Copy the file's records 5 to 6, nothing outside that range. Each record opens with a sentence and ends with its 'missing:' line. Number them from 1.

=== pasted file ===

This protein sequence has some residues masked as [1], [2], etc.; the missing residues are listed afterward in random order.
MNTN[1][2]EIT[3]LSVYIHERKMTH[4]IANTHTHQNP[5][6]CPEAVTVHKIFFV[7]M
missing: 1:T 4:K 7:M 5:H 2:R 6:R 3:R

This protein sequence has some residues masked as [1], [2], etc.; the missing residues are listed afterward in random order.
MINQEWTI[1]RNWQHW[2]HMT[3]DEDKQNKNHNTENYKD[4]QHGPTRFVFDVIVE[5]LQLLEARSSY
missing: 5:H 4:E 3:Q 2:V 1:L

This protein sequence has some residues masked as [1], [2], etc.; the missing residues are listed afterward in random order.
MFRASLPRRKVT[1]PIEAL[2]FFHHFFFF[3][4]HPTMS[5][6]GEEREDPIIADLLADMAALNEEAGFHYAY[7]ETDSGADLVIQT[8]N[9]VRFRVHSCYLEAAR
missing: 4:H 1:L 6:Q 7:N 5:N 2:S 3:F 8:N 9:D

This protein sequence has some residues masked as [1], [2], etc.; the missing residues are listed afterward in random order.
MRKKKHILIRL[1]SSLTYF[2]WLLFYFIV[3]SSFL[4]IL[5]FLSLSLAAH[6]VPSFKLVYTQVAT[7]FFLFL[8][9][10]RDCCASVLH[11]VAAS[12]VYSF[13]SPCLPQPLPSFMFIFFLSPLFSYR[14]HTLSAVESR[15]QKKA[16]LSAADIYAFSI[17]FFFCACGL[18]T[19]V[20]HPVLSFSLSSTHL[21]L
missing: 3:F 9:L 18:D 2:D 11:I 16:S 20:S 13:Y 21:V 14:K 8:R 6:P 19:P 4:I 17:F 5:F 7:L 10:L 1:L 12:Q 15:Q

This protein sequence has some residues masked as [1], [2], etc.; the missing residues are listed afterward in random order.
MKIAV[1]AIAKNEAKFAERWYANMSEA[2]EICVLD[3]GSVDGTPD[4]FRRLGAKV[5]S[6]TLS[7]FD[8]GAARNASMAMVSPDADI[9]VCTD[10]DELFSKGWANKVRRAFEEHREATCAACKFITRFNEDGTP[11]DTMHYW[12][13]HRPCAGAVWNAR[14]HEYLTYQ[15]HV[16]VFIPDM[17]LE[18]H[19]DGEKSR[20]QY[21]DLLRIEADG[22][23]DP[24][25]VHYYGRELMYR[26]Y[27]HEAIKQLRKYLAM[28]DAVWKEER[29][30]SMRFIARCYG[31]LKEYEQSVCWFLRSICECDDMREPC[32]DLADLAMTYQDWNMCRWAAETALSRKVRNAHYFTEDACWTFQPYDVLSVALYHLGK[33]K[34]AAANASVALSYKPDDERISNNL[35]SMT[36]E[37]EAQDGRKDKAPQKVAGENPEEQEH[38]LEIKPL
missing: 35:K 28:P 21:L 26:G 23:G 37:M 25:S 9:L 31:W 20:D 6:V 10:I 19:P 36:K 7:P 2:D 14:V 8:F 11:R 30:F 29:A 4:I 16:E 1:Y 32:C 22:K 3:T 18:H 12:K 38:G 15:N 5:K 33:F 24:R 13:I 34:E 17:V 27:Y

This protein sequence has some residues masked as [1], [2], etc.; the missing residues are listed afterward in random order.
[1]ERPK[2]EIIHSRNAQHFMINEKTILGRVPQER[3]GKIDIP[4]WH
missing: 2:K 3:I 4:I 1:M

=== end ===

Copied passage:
This protein sequence has some residues masked as [1], [2], etc.; the missing residues are listed afterward in random order.
MKIAV[1]AIAKNEAKFAERWYANMSEA[2]EICVLD[3]GSVDGTPD[4]FRRLGAKV[5]S[6]TLS[7]FD[8]GAARNASMAMVSPDADI[9]VCTD[10]DELFSKGWANKVRRAFEEHREATCAACKFITRFNEDGTP[11]DTMHYW[12][13]HRPCAGAVWNAR[14]HEYLTYQ[15]HV[16]VFIPDM[17]LE[18]H[19]DGEKSR[20]QY[21]DLLRIEADG[22][23]DP[24][25]VHYYGRELMYR[26]Y[27]HEAIKQLRKYLAM[28]DAVWKEER[29][30]SMRFIARCYG[31]LKEYEQSVCWFLRSICECDDMREPC[32]DLADLAMTYQDWNMCRWAAETALSRKVRNAHYFTEDACWTFQPYDVLSVALYHLGK[33]K[34]AAANASVALSYKPDDERISNNL[35]SMT[36]E[37]EAQDGRKDKAPQKVAGENPEEQEH[38]LEIKPL
missing: 35:K 28:P 21:L 26:G 23:G 37:M 25:S 9:L 31:W 20:D 6:V 10:I 19:P 36:K 7:P 2:D 14:V 8:F 11:R 30:F 29:A 4:I 16:E 1:Y 32:C 22:K 3:T 18:H 12:K 38:G 15:N 5:K 33:F 24:R 13:I 34:E 17:V 27:Y

This protein sequence has some residues masked as [1], [2], etc.; the missing residues are listed afterward in random order.
[1]ERPK[2]EIIHSRNAQHFMINEKTILGRVPQER[3]GKIDIP[4]WH
missing: 2:K 3:I 4:I 1:M